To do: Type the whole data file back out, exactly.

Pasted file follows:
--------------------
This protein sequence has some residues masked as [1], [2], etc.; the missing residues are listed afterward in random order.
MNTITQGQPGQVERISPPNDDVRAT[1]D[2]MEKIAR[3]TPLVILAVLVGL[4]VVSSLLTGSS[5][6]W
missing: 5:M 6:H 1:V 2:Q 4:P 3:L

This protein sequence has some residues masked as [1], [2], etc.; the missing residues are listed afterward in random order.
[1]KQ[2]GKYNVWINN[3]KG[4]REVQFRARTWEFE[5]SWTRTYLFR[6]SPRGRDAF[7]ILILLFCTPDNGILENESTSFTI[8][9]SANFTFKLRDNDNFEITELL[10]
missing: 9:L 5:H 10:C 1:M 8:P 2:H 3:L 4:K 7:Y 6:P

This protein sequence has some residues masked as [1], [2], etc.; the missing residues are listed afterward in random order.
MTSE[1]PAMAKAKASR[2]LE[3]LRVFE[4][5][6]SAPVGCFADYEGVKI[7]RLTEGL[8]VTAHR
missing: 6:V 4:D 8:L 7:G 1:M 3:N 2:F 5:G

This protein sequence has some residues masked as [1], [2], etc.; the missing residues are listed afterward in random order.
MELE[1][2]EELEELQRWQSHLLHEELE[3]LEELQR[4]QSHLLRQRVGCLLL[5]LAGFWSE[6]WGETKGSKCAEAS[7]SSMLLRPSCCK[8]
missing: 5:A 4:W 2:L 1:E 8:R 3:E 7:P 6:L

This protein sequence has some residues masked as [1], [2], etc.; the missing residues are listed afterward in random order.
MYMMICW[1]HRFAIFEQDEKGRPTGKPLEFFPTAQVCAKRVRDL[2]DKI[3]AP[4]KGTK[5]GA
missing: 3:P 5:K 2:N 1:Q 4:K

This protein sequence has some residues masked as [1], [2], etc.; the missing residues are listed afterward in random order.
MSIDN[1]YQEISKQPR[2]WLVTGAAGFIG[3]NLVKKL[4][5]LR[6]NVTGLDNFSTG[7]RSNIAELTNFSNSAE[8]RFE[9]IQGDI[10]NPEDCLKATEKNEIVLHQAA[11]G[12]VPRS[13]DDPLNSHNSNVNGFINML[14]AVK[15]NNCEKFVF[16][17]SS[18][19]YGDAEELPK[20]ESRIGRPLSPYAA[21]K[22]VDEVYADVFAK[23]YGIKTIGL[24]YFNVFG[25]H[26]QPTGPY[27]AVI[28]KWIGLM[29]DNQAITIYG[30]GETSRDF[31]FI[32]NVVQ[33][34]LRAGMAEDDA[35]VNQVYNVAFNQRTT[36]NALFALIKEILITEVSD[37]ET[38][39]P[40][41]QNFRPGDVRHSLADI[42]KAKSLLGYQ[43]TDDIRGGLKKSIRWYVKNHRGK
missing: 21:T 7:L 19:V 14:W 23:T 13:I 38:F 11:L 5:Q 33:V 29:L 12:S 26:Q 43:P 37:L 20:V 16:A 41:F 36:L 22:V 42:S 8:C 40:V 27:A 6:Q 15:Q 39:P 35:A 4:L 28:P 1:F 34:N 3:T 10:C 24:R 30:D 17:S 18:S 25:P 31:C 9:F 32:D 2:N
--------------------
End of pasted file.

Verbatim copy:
This protein sequence has some residues masked as [1], [2], etc.; the missing residues are listed afterward in random order.
MNTITQGQPGQVERISPPNDDVRAT[1]D[2]MEKIAR[3]TPLVILAVLVGL[4]VVSSLLTGSS[5][6]W
missing: 5:M 6:H 1:V 2:Q 4:P 3:L

This protein sequence has some residues masked as [1], [2], etc.; the missing residues are listed afterward in random order.
[1]KQ[2]GKYNVWINN[3]KG[4]REVQFRARTWEFE[5]SWTRTYLFR[6]SPRGRDAF[7]ILILLFCTPDNGILENESTSFTI[8][9]SANFTFKLRDNDNFEITELL[10]
missing: 9:L 5:H 10:C 1:M 8:P 2:H 3:L 4:K 7:Y 6:P

This protein sequence has some residues masked as [1], [2], etc.; the missing residues are listed afterward in random order.
MTSE[1]PAMAKAKASR[2]LE[3]LRVFE[4][5][6]SAPVGCFADYEGVKI[7]RLTEGL[8]VTAHR
missing: 6:V 4:D 8:L 7:G 1:M 3:N 2:F 5:G

This protein sequence has some residues masked as [1], [2], etc.; the missing residues are listed afterward in random order.
MELE[1][2]EELEELQRWQSHLLHEELE[3]LEELQR[4]QSHLLRQRVGCLLL[5]LAGFWSE[6]WGETKGSKCAEAS[7]SSMLLRPSCCK[8]
missing: 5:A 4:W 2:L 1:E 8:R 3:E 7:P 6:L

This protein sequence has some residues masked as [1], [2], etc.; the missing residues are listed afterward in random order.
MYMMICW[1]HRFAIFEQDEKGRPTGKPLEFFPTAQVCAKRVRDL[2]DKI[3]AP[4]KGTK[5]GA
missing: 3:P 5:K 2:N 1:Q 4:K

This protein sequence has some residues masked as [1], [2], etc.; the missing residues are listed afterward in random order.
MSIDN[1]YQEISKQPR[2]WLVTGAAGFIG[3]NLVKKL[4][5]LR[6]NVTGLDNFSTG[7]RSNIAELTNFSNSAE[8]RFE[9]IQGDI[10]NPEDCLKATEKNEIVLHQAA[11]G[12]VPRS[13]DDPLNSHNSNVNGFINML[14]AVK[15]NNCEKFVF[16][17]SS[18][19]YGDAEELPK[20]ESRIGRPLSPYAA[21]K[22]VDEVYADVFAK[23]YGIKTIGL[24]YFNVFG[25]H[26]QPTGPY[27]AVI[28]KWIGLM[29]DNQAITIYG[30]GETSRDF[31]FI[32]NVVQ[33][34]LRAGMAEDDA[35]VNQVYNVAFNQRTT[36]NALFALIKEILITEVSD[37]ET[38][39]P[40][41]QNFRPGDVRHSLADI[42]KAKSLLGYQ[43]TDDIRGGLKKSIRWYVKNHRGK
missing: 21:T 7:L 19:V 14:W 23:T 13:I 38:F 11:L 5:Q 33:V 29:L 12:S 26:Q 43:P 37:L 20:V 16:A 41:F 36:L 22:V 42:S 8:C 40:V 27:A 6:Q 15:Q 39:P 35:A 4:L 28:P 1:F 34:N 3:T 10:C 24:R 30:D 17:S 18:S 25:P 31:C 9:F 32:D 2:N